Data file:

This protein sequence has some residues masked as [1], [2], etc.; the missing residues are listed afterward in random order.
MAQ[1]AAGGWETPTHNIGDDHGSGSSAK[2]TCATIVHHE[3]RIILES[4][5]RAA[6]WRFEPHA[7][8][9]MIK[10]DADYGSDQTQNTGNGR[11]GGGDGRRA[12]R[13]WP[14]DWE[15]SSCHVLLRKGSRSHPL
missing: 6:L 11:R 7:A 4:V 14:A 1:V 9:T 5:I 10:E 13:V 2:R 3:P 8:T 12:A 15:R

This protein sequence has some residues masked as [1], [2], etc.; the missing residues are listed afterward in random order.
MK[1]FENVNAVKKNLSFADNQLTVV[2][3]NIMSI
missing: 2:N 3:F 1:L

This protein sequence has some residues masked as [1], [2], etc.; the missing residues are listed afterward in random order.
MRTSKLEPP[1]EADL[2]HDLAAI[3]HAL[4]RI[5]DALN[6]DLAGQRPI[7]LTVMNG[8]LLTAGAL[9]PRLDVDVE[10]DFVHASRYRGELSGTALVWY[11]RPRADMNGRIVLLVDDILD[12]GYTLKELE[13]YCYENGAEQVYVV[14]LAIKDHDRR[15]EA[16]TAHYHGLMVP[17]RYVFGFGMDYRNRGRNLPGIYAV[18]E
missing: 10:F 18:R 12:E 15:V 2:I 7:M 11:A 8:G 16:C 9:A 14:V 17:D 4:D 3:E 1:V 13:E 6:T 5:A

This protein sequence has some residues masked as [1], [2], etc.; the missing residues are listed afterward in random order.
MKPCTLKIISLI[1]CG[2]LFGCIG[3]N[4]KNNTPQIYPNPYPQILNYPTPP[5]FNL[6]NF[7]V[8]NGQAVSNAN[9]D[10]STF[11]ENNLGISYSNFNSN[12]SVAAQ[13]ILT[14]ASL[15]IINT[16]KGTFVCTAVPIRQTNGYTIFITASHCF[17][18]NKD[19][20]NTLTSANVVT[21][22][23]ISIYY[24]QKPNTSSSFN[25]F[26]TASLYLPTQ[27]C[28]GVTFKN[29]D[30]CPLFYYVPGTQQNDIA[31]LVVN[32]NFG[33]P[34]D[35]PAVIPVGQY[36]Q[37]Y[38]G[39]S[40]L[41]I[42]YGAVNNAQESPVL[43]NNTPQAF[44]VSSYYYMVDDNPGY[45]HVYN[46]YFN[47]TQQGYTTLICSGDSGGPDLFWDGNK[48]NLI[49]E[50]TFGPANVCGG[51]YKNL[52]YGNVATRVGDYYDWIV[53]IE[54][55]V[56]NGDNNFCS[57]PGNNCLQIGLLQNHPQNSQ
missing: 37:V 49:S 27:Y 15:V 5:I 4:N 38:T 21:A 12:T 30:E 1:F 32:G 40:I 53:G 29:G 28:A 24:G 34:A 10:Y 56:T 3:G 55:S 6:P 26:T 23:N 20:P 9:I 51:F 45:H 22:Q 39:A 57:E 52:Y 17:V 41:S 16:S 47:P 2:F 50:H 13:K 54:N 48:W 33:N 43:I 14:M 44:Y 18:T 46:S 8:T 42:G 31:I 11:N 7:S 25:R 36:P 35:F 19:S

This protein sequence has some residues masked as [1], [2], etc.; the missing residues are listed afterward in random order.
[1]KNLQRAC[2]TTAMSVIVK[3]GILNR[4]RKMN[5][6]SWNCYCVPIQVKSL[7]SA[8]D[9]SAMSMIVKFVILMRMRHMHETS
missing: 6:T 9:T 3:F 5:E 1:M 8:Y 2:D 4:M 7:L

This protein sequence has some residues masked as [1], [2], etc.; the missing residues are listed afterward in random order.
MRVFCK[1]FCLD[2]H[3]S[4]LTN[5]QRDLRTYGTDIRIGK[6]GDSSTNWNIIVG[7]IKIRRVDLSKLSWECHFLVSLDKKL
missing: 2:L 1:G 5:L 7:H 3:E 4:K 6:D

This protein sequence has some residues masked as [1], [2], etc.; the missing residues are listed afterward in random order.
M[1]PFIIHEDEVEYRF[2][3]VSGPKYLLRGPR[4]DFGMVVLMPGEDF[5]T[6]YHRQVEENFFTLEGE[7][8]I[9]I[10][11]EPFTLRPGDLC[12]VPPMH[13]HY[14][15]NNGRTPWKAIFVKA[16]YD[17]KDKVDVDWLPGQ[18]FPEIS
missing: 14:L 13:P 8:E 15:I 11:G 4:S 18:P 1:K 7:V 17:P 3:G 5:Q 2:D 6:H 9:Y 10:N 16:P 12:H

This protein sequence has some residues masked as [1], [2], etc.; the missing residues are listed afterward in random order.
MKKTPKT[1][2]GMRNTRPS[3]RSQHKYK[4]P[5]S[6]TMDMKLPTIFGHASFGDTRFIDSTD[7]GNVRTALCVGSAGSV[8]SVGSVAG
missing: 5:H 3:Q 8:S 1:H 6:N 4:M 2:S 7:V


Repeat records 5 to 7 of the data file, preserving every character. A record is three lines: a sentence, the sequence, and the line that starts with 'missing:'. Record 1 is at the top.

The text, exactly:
This protein sequence has some residues masked as [1], [2], etc.; the missing residues are listed afterward in random order.
[1]KNLQRAC[2]TTAMSVIVK[3]GILNR[4]RKMN[5][6]SWNCYCVPIQVKSL[7]SA[8]D[9]SAMSMIVKFVILMRMRHMHETS
missing: 6:T 9:T 3:F 5:E 1:M 8:Y 2:D 4:M 7:L

This protein sequence has some residues masked as [1], [2], etc.; the missing residues are listed afterward in random order.
MRVFCK[1]FCLD[2]H[3]S[4]LTN[5]QRDLRTYGTDIRIGK[6]GDSSTNWNIIVG[7]IKIRRVDLSKLSWECHFLVSLDKKL
missing: 2:L 1:G 5:L 7:H 3:E 4:K 6:D

This protein sequence has some residues masked as [1], [2], etc.; the missing residues are listed afterward in random order.
M[1]PFIIHEDEVEYRF[2][3]VSGPKYLLRGPR[4]DFGMVVLMPGEDF[5]T[6]YHRQVEENFFTLEGE[7][8]I[9]I[10][11]EPFTLRPGDLC[12]VPPMH[13]HY[14][15]NNGRTPWKAIFVKA[16]YD[17]KDKVDVDWLPGQ[18]FPEIS
missing: 14:L 13:P 8:E 15:I 11:G 4:S 18:P 1:K 7:V 17:P 3:G 5:Q 2:D 6:H 9:Y 10:N 16:P 12:H